[W]arming of [numeric] deg C or higher increases the risk associated with long-lasting or irreversible changes, such as the loss of some ecosystems,” said [predictor]. . . . [L]imiting global warming to [numeric]°C would require “rapid and far-reaching” transitions in land, energy, industry, buildings, transport, and cities. Global net human-caused emissions of carbon dioxide (CO2) would need to fall by about 45 percent from [year] levels by [12 years from prediction], reaching ‘net zero’ around [32 years from prediction].

Prediction Number 7:

[Predictor] said in [year of prediction] that if “there’s no action before [5 years after prediction], that’s too late.” “What we do in the next two to three years will determine our future. This is the defining moment,” he said.

Prediction Number 8:

[Predictor] wrote in [publication] that within “as little as 10 years, the world will be faced with a choice: arable farming either continues to feed the world’s animals or it continues to feed the world’s people. It cannot do both.”

Prediction Number 9:

[Publication] reported in [year] that [predictor] says entire nations could be wiped off the face of the earth by rising sea levels if global warming is not reversed by the [year].”

Answers to Quiz:

Answer for Prediction Number 1: This famous prediction was made by the great climate scientist Prince Charles in July 2009. The 96 month (8 year) period of the prediction expired in July 2017. Does that mean that for a year plus we have already been in the state of “irretrievable climate and ecosystem collapse”?

Answer for Prediction Number 2: Again, this is a quite famous prediction, made by Al Gore at the January 2006 premier of his climate apocalypse movie “An Inconvenient Truth,” as reported at the time by CBS News. Thus, the period of the prediction expired in January 2016. I guess then that we have already reached the “point of no return” and the “true planetary emergency.” How does it feel?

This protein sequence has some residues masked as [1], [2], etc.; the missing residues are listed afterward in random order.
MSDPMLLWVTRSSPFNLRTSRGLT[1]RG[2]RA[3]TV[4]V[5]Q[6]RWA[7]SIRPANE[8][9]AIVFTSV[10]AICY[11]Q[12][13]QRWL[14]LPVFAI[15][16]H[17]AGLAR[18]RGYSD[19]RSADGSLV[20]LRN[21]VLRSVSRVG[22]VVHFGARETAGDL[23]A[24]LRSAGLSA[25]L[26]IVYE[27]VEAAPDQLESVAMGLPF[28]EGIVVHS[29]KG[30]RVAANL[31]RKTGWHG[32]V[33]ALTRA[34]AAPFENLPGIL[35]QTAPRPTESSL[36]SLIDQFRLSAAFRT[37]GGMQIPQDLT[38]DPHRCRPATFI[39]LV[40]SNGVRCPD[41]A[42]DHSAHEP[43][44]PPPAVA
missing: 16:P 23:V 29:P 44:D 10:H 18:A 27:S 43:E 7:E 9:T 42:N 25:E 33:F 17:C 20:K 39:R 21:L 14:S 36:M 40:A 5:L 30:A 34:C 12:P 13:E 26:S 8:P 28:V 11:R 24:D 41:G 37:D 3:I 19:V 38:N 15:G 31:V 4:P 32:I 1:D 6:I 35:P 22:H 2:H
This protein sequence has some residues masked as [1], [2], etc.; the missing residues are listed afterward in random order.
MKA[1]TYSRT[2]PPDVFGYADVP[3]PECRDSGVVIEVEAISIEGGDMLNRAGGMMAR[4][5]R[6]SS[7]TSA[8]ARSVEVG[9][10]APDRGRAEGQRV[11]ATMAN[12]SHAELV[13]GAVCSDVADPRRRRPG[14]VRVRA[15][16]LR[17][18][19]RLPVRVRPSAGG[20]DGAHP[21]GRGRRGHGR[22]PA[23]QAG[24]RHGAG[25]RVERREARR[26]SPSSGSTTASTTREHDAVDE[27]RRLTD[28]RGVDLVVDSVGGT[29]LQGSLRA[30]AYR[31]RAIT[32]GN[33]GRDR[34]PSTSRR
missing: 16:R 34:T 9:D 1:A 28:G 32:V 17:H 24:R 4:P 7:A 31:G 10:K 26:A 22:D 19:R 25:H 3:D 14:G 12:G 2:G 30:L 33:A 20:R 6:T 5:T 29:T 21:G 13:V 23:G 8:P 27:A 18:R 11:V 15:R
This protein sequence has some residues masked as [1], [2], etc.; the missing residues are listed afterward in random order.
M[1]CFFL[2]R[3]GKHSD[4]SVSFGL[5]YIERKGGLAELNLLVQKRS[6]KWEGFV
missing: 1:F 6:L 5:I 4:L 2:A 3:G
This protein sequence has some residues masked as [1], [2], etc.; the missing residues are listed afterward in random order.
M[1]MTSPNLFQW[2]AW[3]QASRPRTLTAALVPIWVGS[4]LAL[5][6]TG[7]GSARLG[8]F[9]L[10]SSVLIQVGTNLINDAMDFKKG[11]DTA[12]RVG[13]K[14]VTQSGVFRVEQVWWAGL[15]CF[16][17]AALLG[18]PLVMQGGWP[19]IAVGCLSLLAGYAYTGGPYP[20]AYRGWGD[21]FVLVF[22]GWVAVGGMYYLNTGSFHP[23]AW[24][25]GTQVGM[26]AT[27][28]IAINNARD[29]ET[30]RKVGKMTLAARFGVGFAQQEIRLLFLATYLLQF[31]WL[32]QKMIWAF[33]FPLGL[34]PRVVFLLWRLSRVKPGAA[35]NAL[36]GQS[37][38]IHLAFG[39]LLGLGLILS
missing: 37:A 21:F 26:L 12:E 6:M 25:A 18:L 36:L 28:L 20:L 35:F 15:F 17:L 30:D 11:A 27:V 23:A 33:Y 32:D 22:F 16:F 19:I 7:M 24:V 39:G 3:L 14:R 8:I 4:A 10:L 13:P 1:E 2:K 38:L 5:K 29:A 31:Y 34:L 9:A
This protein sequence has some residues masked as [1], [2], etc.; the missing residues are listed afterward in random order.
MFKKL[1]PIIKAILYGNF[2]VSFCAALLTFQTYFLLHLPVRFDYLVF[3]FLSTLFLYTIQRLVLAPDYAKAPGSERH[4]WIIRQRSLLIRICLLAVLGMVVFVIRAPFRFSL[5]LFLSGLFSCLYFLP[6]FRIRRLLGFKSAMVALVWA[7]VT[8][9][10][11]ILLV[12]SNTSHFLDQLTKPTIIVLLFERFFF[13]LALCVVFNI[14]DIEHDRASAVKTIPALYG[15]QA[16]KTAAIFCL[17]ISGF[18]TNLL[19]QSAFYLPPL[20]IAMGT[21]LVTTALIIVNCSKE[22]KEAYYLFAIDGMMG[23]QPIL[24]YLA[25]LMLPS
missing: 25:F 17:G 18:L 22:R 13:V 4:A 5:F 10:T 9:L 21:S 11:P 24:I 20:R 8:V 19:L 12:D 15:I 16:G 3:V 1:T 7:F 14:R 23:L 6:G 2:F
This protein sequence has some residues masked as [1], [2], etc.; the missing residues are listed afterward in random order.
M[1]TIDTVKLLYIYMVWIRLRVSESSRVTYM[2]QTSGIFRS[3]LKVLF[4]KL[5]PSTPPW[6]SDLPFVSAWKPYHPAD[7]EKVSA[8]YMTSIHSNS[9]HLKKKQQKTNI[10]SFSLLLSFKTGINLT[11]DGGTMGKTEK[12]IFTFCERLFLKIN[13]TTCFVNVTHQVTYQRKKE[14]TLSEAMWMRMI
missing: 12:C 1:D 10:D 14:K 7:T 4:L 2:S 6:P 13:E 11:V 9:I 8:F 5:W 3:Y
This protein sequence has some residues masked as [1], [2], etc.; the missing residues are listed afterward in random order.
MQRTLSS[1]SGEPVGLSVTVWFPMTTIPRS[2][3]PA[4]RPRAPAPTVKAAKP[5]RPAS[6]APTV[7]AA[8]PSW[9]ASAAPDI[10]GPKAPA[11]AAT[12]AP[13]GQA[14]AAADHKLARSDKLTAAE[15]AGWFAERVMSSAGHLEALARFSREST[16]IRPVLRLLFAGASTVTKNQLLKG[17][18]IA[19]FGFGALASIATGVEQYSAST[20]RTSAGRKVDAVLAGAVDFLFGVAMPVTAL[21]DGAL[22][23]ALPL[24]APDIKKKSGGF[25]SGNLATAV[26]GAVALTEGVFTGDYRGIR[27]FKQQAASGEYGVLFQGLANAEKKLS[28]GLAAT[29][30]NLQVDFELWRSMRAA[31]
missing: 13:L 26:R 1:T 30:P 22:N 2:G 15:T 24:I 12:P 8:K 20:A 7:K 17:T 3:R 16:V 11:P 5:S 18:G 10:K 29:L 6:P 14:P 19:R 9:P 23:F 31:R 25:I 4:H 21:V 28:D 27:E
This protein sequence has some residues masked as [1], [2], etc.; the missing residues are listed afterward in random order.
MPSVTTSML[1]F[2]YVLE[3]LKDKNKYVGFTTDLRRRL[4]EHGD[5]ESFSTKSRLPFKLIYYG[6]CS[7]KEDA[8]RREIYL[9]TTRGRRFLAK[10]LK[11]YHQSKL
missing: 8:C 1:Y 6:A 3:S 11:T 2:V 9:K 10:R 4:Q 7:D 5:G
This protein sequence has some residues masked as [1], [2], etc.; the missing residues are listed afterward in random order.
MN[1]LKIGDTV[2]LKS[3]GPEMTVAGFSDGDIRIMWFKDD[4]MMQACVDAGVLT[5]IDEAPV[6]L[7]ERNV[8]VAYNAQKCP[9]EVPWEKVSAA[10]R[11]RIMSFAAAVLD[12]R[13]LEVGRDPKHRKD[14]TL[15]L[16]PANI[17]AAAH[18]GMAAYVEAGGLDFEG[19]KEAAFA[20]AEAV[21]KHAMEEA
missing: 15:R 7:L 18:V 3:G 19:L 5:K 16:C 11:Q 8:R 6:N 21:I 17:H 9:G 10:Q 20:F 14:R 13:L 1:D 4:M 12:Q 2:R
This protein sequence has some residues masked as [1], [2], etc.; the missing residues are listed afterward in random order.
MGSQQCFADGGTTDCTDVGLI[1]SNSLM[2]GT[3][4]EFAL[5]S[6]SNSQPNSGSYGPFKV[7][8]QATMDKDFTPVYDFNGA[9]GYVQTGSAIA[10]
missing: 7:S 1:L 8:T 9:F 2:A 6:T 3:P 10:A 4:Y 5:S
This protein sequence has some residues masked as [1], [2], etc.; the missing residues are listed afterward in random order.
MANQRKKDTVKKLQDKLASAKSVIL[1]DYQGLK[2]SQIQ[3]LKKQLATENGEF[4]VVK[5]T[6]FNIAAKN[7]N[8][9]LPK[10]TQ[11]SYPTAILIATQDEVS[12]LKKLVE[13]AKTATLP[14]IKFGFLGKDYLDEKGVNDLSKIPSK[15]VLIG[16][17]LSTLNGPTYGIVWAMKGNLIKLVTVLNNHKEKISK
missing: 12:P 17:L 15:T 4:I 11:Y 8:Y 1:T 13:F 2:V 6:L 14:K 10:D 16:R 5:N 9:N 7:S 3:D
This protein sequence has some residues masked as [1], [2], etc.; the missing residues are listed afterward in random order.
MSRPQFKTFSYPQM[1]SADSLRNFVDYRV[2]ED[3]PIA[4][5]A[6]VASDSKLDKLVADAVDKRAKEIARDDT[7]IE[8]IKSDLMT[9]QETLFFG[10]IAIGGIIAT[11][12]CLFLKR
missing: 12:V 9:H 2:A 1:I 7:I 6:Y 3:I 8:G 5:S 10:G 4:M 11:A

Answer for Prediction Number 3: Another famous prediction, this one made in 1988 by James Hansen, then head of the branch of NASA known as GISS that collects (and fraudulently alters) world temperature data. This time the 20 year prediction period expired in 2008. Meanwhile, I went down the West Side Highway just a few days ago, and the water didn’t appear any closer to swamping it than it was back in 1988.

Answer for Prediction Number 4: This one comes from self-described all-around genius Jeremy Rifkin (“author of 20 bestselling books about the impact of scientific and technological changes on the economy, the workforce, society, and the environment.” and “advisor to the leadership of the European Union since 2000” — really, does that tell you all you need to know about what idiots the Europeans are?), and is found in an article in none other than the Poughkeepsie Journal (my hometown newspaper!) in 1989. OK, the date for the prediction (2035) hasn’t arrived yet. But, if we were going to need “massive dikes” to protect New York City by 2035, shouldn’t there be by now some evidence of the sea level going up?